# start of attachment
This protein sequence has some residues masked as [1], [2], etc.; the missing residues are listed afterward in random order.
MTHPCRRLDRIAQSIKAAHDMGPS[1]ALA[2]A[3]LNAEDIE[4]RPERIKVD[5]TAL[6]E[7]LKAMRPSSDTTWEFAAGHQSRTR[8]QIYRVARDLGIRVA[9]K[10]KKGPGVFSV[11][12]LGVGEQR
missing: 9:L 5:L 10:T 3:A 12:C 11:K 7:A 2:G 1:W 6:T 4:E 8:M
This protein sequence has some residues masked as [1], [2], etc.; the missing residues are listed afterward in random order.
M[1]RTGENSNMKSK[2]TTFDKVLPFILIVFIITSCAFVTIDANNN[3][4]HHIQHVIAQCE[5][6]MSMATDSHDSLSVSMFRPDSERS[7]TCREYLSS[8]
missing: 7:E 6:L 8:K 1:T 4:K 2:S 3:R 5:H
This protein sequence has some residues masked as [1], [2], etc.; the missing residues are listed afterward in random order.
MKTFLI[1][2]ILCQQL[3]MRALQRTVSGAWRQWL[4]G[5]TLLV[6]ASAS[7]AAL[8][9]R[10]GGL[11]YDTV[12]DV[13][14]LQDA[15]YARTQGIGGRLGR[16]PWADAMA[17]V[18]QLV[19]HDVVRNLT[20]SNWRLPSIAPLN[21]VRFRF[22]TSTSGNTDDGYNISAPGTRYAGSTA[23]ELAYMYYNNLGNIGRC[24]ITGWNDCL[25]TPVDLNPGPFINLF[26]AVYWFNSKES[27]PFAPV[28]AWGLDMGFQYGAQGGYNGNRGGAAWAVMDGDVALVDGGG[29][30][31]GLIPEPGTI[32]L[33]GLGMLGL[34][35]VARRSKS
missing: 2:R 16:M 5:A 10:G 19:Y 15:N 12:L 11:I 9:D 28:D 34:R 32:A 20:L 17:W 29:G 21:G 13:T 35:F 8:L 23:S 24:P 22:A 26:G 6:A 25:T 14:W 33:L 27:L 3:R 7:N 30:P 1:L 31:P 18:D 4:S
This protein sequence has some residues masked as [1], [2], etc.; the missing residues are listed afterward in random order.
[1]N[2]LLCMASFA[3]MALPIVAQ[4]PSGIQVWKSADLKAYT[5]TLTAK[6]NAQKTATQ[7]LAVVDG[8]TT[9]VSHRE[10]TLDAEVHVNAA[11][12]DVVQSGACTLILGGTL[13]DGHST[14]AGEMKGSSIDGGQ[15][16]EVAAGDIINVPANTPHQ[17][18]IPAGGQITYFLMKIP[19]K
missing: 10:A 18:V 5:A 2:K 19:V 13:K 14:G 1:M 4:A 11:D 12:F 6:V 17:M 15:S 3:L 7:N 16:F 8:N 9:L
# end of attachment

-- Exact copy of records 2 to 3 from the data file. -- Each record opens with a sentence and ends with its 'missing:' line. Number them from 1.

This protein sequence has some residues masked as [1], [2], etc.; the missing residues are listed afterward in random order.
M[1]RTGENSNMKSK[2]TTFDKVLPFILIVFIITSCAFVTIDANNN[3][4]HHIQHVIAQCE[5][6]MSMATDSHDSLSVSMFRPDSERS[7]TCREYLSS[8]
missing: 7:E 6:L 8:K 1:T 4:K 2:S 3:R 5:H
This protein sequence has some residues masked as [1], [2], etc.; the missing residues are listed afterward in random order.
MKTFLI[1][2]ILCQQL[3]MRALQRTVSGAWRQWL[4]G[5]TLLV[6]ASAS[7]AAL[8][9]R[10]GGL[11]YDTV[12]DV[13][14]LQDA[15]YARTQGIGGRLGR[16]PWADAMA[17]V[18]QLV[19]HDVVRNLT[20]SNWRLPSIAPLN[21]VRFRF[22]TSTSGNTDDGYNISAPGTRYAGSTA[23]ELAYMYYNNLGNIGRC[24]ITGWNDCL[25]TPVDLNPGPFINLF[26]AVYWFNSKES[27]PFAPV[28]AWGLDMGFQYGAQGGYNGNRGGAAWAVMDGDVALVDGGG[29][30][31]GLIPEPGTI[32]L[33]GLGMLGL[34][35]VARRSKS
missing: 2:R 16:M 5:A 10:G 19:Y 15:N 12:L 11:I 9:D 28:D 34:R 32:A 20:L 17:W 29:G 21:G 13:T 35:F 8:L 23:S 24:P 22:A 26:G 6:A 25:T 14:W 33:L 27:L 3:R 7:N 30:P 1:L 31:P 18:D 4:S